An exiled leader of the Uighurs of Xinjiang has said that “the Hong Kong protests were very inspiring to the Uighurs”. In Taiwan there have been demonstrations in support of the Hong Kong protesters.
Three plausible outcomes
There are three plausible outcomes of the Hong Kong situation. First, that the protesters will be able to win small concessions of democratic processes from Beijing. Second, that Beijing does not show flexibility and Hong Kong will revert to an uneasy status quo ante, in a sullen and volcanic spirit. Third, Beijing will abruptly decide to call off the whole ‘One country, two systems’ experiment and smash the protests with the People’s Liberation Army backing up the Hong Kong Police.
The chances of the third option are remote, as Hong Kong’s openness – both financial as well political – is what makes it important to China. Beijing knows that the only guarantor of a stable country is a people satisfied with its Government.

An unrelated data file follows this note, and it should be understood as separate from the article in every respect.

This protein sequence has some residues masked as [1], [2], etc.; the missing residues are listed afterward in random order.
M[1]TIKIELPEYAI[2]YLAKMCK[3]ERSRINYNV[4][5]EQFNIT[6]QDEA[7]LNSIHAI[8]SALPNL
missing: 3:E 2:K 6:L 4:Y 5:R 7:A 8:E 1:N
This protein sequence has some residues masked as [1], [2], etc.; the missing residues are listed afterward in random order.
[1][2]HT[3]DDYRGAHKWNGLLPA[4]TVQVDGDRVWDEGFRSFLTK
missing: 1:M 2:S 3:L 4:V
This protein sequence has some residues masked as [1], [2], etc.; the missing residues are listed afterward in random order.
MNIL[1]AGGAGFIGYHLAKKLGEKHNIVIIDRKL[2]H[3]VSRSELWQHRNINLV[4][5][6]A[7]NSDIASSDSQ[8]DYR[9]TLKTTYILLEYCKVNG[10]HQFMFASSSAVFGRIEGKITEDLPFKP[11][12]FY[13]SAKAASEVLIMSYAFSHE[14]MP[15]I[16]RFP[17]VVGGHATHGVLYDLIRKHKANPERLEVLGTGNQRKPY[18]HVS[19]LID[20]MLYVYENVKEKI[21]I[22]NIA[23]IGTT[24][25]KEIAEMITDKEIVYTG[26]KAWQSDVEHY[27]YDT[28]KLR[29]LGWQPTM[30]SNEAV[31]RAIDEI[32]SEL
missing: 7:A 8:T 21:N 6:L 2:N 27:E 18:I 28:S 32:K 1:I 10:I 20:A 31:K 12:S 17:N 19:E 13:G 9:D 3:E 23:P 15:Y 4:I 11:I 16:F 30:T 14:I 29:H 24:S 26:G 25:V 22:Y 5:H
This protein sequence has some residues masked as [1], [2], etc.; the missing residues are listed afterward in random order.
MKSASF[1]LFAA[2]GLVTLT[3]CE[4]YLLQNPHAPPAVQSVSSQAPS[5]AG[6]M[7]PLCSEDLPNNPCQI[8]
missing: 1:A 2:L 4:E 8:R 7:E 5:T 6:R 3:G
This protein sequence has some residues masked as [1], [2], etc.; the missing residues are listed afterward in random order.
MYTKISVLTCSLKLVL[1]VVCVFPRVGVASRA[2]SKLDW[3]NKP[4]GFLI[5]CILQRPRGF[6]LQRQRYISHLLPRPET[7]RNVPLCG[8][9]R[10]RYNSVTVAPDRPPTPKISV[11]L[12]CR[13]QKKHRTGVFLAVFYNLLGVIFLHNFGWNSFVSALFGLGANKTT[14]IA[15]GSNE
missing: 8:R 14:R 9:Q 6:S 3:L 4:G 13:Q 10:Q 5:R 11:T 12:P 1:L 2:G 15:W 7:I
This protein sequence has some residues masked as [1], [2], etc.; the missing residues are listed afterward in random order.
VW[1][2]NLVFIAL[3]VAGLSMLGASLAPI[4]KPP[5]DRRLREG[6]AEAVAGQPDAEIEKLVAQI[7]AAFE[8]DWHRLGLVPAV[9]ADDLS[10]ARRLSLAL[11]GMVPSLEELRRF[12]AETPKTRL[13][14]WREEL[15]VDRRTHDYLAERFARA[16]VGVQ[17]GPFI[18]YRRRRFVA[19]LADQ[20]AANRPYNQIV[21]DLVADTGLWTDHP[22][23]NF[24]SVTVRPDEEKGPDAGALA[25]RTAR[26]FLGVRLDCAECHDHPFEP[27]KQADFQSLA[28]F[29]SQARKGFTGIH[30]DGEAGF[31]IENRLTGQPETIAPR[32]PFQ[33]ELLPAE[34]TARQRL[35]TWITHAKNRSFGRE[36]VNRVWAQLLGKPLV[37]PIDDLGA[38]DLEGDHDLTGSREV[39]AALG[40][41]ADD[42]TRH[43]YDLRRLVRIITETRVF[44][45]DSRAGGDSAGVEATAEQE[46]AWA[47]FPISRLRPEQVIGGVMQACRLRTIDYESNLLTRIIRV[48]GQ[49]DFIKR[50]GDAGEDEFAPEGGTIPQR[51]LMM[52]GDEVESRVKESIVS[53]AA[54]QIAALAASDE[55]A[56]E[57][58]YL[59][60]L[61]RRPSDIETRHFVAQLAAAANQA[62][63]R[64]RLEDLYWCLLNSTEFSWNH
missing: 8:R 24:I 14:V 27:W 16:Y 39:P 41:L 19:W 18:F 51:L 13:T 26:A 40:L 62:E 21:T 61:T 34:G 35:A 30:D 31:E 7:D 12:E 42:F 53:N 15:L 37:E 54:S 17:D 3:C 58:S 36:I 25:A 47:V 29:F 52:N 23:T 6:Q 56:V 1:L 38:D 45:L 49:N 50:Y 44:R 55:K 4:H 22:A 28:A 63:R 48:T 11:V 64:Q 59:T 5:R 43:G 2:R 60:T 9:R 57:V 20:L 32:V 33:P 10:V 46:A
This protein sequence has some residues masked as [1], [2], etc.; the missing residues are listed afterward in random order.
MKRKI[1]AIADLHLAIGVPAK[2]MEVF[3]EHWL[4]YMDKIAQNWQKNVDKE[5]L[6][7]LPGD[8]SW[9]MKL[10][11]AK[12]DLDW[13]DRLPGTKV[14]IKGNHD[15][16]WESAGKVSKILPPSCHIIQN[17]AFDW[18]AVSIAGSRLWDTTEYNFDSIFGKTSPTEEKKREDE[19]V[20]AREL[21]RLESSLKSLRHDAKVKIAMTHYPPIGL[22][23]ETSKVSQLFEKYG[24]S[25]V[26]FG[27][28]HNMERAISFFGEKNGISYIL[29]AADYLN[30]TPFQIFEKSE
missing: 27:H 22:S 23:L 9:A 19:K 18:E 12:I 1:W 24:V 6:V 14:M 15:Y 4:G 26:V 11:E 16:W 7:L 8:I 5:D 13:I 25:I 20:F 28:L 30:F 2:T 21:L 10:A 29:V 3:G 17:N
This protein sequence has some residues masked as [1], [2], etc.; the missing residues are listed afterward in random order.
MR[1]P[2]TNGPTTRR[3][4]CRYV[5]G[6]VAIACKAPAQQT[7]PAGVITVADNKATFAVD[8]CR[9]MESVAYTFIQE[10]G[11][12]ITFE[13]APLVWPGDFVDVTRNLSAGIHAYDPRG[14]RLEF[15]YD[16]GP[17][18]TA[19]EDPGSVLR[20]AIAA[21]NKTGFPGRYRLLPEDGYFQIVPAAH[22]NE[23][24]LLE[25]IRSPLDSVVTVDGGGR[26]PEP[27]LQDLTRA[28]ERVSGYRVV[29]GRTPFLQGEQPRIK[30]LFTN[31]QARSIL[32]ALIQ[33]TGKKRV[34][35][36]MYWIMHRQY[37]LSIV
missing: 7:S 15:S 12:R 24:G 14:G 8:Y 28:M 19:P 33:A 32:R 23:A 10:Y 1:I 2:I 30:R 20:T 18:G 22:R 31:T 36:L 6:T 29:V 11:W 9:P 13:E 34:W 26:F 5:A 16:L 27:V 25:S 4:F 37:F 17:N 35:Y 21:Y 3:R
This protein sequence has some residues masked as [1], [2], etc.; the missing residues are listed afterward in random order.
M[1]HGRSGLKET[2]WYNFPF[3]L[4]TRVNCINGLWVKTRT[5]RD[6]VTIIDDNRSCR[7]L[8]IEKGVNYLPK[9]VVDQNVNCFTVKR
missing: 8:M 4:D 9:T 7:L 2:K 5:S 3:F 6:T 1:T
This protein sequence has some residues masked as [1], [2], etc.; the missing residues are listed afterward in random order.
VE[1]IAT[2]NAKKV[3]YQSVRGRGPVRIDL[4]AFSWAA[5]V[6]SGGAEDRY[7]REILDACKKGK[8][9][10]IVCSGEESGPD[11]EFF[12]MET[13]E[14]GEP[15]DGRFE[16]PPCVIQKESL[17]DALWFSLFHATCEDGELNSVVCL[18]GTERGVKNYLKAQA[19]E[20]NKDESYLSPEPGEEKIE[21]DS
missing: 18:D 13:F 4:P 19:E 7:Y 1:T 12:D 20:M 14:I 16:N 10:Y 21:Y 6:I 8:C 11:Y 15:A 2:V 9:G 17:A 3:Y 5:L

For the present, China is taking a hard line. Foreign Minister Wang Yi has said “no country would allow those illegal acts that violate public order. That’s the situation in the United States, and that’s the same situation in Hong Kong.”
The People’s Liberation Army has been garrisoned in Hong Kong since 1997. In fact some of the protesters’ demonstration took place in form their barracks. China’s National Tourism Administration has told mainland tour operators to suspend tours to Hong Kong, probably to put pressure.
A front page editorial in Beijing’s People’s Daily said that the protesters had “blasphemed” against Hong Kong’s law and “disrupted society”. It said that the protest movement “will have negative consequences for Hong Kong and all its people”. If it continues, the consequences will be unimaginable.
An extremely small number of activists had, for their own self-interest, ignored the law. This is not communication, it is confrontation. A small number of Hong Kong people are insistent on resistance and provocation, and in the end they will suffer because of it. The Monday deadline set by ‘689 Leung’ is awaited.
Arab Spring similarities
Is there a similarity between the Arab Spring and the Hong Kong protests? A young unemployed youth, Mohamed Bouazizi, in Tunisia, one among thousands, who was unable to find a job consonant with his qualifications, did the next best thing, he started a business. He rented a cart and brought some fruits and vegetables from a wholesale trader, with some borrowed capital, and started a retail business in a one of Tunis’s markets.